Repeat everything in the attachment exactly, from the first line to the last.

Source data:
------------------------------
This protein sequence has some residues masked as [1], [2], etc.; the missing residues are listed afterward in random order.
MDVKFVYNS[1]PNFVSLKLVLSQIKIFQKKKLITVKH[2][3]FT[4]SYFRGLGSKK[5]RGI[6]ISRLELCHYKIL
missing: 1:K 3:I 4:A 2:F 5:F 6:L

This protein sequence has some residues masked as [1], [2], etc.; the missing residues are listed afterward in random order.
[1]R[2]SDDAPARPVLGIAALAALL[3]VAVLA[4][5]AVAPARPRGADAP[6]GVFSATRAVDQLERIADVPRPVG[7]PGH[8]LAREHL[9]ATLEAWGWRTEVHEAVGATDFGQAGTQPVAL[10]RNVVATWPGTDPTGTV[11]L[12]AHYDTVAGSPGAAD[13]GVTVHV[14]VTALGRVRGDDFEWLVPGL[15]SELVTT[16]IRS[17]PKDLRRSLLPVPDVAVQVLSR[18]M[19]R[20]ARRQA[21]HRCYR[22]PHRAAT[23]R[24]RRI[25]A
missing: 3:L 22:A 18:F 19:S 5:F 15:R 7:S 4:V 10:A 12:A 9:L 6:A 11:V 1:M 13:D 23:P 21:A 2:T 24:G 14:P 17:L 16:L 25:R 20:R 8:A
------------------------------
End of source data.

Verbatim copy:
This protein sequence has some residues masked as [1], [2], etc.; the missing residues are listed afterward in random order.
MDVKFVYNS[1]PNFVSLKLVLSQIKIFQKKKLITVKH[2][3]FT[4]SYFRGLGSKK[5]RGI[6]ISRLELCHYKIL
missing: 1:K 3:I 4:A 2:F 5:F 6:L

This protein sequence has some residues masked as [1], [2], etc.; the missing residues are listed afterward in random order.
[1]R[2]SDDAPARPVLGIAALAALL[3]VAVLA[4][5]AVAPARPRGADAP[6]GVFSATRAVDQLERIADVPRPVG[7]PGH[8]LAREHL[9]ATLEAWGWRTEVHEAVGATDFGQAGTQPVAL[10]RNVVATWPGTDPTGTV[11]L[12]AHYDTVAGSPGAAD[13]GVTVHV[14]VTALGRVRGDDFEWLVPGL[15]SELVTT[16]IRS[17]PKDLRRSLLPVPDVAVQVLSR[18]M[19]R[20]ARRQA[21]HRCYR[22]PHRAAT[23]R[24]RRI[25]A
missing: 3:L 22:A 18:F 19:S 5:F 15:R 7:S 4:V 10:A 12:A 9:L 6:A 11:V 1:M 13:D 23:P 21:A 2:T 24:G 14:P 17:L 16:L 25:R 20:R 8:A